obscurity in the Scriptures themselves, which might mislead readers full of heathen prejudices, (otherwise so many men, wise and good, would not have differed, and still continue to differ concerning it;) and so left, it should seem, on purpose to whet human industry and the spirit of inquiry into the things of God, to give scope for the exercise of men's charity and mutual forbearance of one another, and to be, one great means of cultivating the moral dispositions, which is plainly the design of the holy spirit of God in the Christian revelation, and not any high perfection in knowledge which so few can attain.

One is grieved to find the reign of our great Princess Elizabeth, stained with the blood of men, who, if they were mistaken in these abstruse points, were innocently so; for I find no sedition or crime laid to their charge, but only obstinacy in error.

Bishop Burnet* speaks of some Anabaptists, who, in the reign of Edward VI., had fled hither from Germany, whose peculiar sentiment about baptism, saith he, was the mildest of the opinions that they held; for their errors were, “that there was not a Trinity of persons; that Christ was not God, and took not flesh of the Virgin; and that a regenerate man could not sin."†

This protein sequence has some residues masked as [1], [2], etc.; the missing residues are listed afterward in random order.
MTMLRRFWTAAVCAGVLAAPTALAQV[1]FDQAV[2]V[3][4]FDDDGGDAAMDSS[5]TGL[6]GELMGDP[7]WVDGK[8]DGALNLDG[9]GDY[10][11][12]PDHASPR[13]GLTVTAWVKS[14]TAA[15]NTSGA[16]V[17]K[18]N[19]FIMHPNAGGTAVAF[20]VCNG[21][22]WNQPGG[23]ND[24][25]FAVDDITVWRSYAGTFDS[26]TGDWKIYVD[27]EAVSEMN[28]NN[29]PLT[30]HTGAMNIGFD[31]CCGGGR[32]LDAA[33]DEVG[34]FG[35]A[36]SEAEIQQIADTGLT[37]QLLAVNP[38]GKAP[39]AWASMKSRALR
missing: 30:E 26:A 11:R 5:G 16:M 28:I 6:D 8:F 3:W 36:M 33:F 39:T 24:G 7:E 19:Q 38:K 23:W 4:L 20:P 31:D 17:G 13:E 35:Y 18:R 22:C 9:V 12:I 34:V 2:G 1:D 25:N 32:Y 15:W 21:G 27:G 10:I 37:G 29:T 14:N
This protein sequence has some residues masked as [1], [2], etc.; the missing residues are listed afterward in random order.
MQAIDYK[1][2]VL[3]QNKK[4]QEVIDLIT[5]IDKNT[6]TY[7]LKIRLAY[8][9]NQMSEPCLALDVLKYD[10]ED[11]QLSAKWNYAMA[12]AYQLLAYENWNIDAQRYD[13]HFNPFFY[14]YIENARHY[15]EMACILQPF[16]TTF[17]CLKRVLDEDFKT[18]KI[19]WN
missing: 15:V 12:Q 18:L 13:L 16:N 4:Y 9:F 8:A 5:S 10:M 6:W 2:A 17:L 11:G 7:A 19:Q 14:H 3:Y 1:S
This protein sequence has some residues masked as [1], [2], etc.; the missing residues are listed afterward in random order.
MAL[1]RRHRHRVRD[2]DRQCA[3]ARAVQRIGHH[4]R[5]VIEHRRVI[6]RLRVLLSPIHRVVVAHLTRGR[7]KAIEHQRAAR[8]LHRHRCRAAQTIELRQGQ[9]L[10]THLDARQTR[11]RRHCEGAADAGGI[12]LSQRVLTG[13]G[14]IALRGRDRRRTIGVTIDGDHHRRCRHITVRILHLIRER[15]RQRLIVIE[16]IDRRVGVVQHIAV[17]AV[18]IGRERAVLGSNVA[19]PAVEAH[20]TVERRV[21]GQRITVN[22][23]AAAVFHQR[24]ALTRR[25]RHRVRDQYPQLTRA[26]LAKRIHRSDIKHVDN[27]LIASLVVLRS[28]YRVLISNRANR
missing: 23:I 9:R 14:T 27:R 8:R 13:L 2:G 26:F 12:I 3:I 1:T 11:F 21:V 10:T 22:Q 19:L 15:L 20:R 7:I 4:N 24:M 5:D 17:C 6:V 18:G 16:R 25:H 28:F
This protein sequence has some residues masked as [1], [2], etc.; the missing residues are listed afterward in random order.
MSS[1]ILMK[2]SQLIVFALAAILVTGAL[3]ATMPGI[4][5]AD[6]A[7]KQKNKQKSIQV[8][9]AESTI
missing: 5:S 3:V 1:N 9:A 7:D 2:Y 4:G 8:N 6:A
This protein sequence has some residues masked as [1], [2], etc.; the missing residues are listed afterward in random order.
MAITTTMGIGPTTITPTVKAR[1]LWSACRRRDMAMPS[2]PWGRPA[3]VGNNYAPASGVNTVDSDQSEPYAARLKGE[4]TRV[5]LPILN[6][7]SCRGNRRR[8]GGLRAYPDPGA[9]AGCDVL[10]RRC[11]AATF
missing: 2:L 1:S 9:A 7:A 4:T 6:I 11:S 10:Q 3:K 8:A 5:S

* Abridgment of History of Reformation, Vol. II. p. 81. + Mosheim relates, that at the very beginning of the Reformation, several that went under the name of Anabaptists

Of this sect were those, I presume, of whom Fuller thus writes :* "On Easterday, 1575, was disclosed a congregation of Dutch Anabaptists without Aldgate, in London, whereof seven-andtwenty were taken and imprisoned, and four, bearing faggots at Paul's Cross, solemnly recanted their dangerous opinions."

"Next month, one Dutchman and ten women were condemned, one of whom was converted to renounce her errors, eight were banished the land, but two of these unhappy creatures, more obstinate than the rest, were burned in Smithfield, and died (says my author) in great horror, with crying and roaring."

Our pious and very learned martyrologist, John Fox, whom the Queen always called her father Fox, wrote to Elizabeth at the time to move her to spare these poor wretches, or at least to mitigate their sentence, and change it into banishment, or some other death less horrible and inhuman. Fuller has preserved to us his letter, penned in